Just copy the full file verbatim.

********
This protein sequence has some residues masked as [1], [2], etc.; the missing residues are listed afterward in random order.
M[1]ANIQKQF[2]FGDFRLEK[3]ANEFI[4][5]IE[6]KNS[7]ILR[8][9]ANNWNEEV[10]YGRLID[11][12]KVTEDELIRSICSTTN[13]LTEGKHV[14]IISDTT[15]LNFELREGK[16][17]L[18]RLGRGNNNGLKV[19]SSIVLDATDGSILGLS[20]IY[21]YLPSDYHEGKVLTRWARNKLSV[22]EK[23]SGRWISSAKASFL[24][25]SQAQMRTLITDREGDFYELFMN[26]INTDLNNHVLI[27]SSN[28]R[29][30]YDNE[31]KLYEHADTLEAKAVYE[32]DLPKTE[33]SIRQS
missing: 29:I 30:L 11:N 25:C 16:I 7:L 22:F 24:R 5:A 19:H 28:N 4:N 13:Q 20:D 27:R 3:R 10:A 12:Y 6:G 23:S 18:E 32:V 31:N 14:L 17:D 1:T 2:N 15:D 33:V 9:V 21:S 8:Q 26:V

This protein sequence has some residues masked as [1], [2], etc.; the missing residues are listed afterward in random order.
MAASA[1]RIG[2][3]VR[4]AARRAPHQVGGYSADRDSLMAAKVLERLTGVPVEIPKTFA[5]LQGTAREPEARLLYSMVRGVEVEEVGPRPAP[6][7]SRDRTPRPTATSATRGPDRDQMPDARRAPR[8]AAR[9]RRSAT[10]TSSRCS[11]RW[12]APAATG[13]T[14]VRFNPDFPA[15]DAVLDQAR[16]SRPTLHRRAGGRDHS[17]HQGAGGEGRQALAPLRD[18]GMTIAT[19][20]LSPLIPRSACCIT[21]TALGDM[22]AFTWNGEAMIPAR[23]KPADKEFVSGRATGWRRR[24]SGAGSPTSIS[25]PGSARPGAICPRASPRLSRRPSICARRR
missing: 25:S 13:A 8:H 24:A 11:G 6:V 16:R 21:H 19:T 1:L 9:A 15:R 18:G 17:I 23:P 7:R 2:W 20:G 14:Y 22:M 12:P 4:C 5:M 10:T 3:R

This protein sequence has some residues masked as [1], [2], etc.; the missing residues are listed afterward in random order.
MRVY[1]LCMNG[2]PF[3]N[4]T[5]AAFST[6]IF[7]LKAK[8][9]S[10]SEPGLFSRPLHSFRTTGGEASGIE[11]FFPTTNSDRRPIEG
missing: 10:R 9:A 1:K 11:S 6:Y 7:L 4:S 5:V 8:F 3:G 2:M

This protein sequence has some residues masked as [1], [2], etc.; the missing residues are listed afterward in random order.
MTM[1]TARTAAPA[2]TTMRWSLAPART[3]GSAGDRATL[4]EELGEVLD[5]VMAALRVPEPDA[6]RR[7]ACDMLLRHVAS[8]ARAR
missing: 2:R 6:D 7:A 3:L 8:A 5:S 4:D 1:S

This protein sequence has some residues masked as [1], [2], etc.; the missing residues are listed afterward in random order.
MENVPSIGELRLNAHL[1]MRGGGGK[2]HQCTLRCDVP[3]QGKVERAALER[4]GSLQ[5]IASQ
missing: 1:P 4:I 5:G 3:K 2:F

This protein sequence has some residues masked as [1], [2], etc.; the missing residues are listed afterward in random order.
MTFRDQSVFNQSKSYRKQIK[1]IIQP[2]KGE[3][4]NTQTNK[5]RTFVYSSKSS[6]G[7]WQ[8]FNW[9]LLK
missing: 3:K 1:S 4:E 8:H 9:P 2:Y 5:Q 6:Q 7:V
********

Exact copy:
This protein sequence has some residues masked as [1], [2], etc.; the missing residues are listed afterward in random order.
M[1]ANIQKQF[2]FGDFRLEK[3]ANEFI[4][5]IE[6]KNS[7]ILR[8][9]ANNWNEEV[10]YGRLID[11][12]KVTEDELIRSICSTTN[13]LTEGKHV[14]IISDTT[15]LNFELREGK[16][17]L[18]RLGRGNNNGLKV[19]SSIVLDATDGSILGLS[20]IY[21]YLPSDYHEGKVLTRWARNKLSV[22]EK[23]SGRWISSAKASFL[24][25]SQAQMRTLITDREGDFYELFMN[26]INTDLNNHVLI[27]SSN[28]R[29][30]YDNE[31]KLYEHADTLEAKAVYE[32]DLPKTE[33]SIRQS
missing: 29:I 30:L 11:N 25:C 16:I 7:L 22:F 24:R 5:A 19:H 28:N 4:N 13:Q 20:D 27:R 3:R 10:A 12:Y 6:G 23:S 18:E 32:V 31:N 14:L 17:D 1:T 2:N 15:D 33:V 9:V 21:S 8:Q 26:V

This protein sequence has some residues masked as [1], [2], etc.; the missing residues are listed afterward in random order.
MAASA[1]RIG[2][3]VR[4]AARRAPHQVGGYSADRDSLMAAKVLERLTGVPVEIPKTFA[5]LQGTAREPEARLLYSMVRGVEVEEVGPRPAP[6][7]SRDRTPRPTATSATRGPDRDQMPDARRAPR[8]AAR[9]RRSAT[10]TSSRCS[11]RW[12]APAATG[13]T[14]VRFNPDFPA[15]DAVLDQAR[16]SRPTLHRRAGGRDHS[17]HQGAGGEGRQALAPLRD[18]GMTIAT[19][20]LSPLIPRSACCIT[21]TALGDM[22]AFTWNGEAMIPAR[23]KPADKEFVSGRATGWRRR[24]SGAGSPTSIS[25]PGSARPGAICPRASPRLSRRPSICARRR
missing: 25:S 13:A 8:H 24:A 11:G 6:V 16:R 21:H 19:T 1:L 9:A 15:R 18:G 17:I 23:P 7:R 2:W 20:G 14:Y 22:M 12:P 4:C 5:M 10:T 3:R

This protein sequence has some residues masked as [1], [2], etc.; the missing residues are listed afterward in random order.
MRVY[1]LCMNG[2]PF[3]N[4]T[5]AAFST[6]IF[7]LKAK[8][9]S[10]SEPGLFSRPLHSFRTTGGEASGIE[11]FFPTTNSDRRPIEG
missing: 10:R 9:A 1:K 11:S 6:Y 7:L 4:S 5:V 8:F 3:G 2:M

This protein sequence has some residues masked as [1], [2], etc.; the missing residues are listed afterward in random order.
MTM[1]TARTAAPA[2]TTMRWSLAPART[3]GSAGDRATL[4]EELGEVLD[5]VMAALRVPEPDA[6]RR[7]ACDMLLRHVAS[8]ARAR
missing: 2:R 6:D 7:A 3:L 8:A 5:S 4:D 1:S

This protein sequence has some residues masked as [1], [2], etc.; the missing residues are listed afterward in random order.
MENVPSIGELRLNAHL[1]MRGGGGK[2]HQCTLRCDVP[3]QGKVERAALER[4]GSLQ[5]IASQ
missing: 1:P 4:I 5:G 3:K 2:F

This protein sequence has some residues masked as [1], [2], etc.; the missing residues are listed afterward in random order.
MTFRDQSVFNQSKSYRKQIK[1]IIQP[2]KGE[3][4]NTQTNK[5]RTFVYSSKSS[6]G[7]WQ[8]FNW[9]LLK
missing: 3:K 1:S 4:E 8:H 9:P 2:Y 5:Q 6:Q 7:V